The reality around us constantly demonstrates physical and social processes in which the interests of the participants are not diametrically opposed, though they by no means always coincide. The study of such processes (interesting in itw own right) is essential for working out ways of making decisions, that is, for choosing among available parameters of the processes. If, in view of certain considerations, a participant i h 1 f 0 h' . b c ooses a va ue Xi 0 a parameter Xi' ~s act~on can e formally described as an attempt to maximize the function f. = -llx. - x~ll. For this reason any decision on the part of ~ ~ ~ the i-th participant in the process can be treated (at least a posteriori) as agoal-directed act, aimed at increasing the value of some function w. (a criterion of efficiency, a payoff, a gain, etc.), wfiich generally depends on the choices of all n participants in the process. That is w = f. (x ' ..* ,x ), i = 1, 2, ..* ,n. 1 i ~ n A process described in this manner, involving several participants, each pursuing different interests and constrained in his choices of parameters by the condition X E x. is called a game - a term firmly entrenched though evide~tly not felicitous.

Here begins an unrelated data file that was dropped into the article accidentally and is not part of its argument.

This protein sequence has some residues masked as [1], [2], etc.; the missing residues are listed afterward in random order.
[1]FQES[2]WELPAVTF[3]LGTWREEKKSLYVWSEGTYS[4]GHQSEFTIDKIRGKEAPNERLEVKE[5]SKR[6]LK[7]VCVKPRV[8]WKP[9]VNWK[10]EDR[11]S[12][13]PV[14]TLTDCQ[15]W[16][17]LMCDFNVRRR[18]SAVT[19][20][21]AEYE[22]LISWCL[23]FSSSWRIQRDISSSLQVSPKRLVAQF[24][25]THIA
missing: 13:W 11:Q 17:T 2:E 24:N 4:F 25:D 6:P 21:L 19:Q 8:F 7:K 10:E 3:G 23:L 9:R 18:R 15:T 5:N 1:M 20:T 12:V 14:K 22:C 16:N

I / A General Description of Models with Non-Coincident Interests.- 1. Typical Examples of Games with Non-opposed Interests.- 2. General Description of Noncooperative Games Taking into Account Mutual Information of Co-players About Their Interests.- 3. Situations, Strategies, and Players? Knowledge About Each Other?s Moves.- 4. On the Problem of Rational Choice of Strategy.- 5. Exchange of Information and Extension of the Strategy Concept.- 6. Formal Description of Compromises and Coalitions.- II / Some Principles Involved in Choosing Rational Strategies.- 7. Optimization and Averaging.- 8. The Maximin.- 9. Absolutely Optimal Strategies and Penalizing Strategies.- 10. The Best-Guaranteed Payoff Under Exchange of Information and Fixed Order of Moves.- 11. Equilibria.- 12. Advantages and Disadvantages of Coalitions.- 13. Stability of Coalitional Decisions in Repetitive Games.- III / The Guaranteed Payoff Principle in Two-Person Games.- 14. Qualitative Games.- 15. Games with Excluded Situations.- 16. Games with Fixed Order of Moves Without Excluded Situations.- 17. Exact Information About the Co-player?s Choice: Inexact Information About His Interests.- 18. Player 1 Ignorant of Player 2?s Move.- 19. The Problem of the Maximal Guaranteed Payoff and Approximation of Games.- 20. Other Cases Involving State of Knowledge Metagames.- 21. Games with Auxiliary Performance Functions.- 22. Dynamics of Two-person Games.- 23. Remarks.- IV / Some Game Models for Multiple Players.- 24. On the Theory of Three-person Games.- 25. Equilibria and Stable Collective Decisions in Repeated Games.- 26. Side Payments as Means of Control in Hierarchical Systems.
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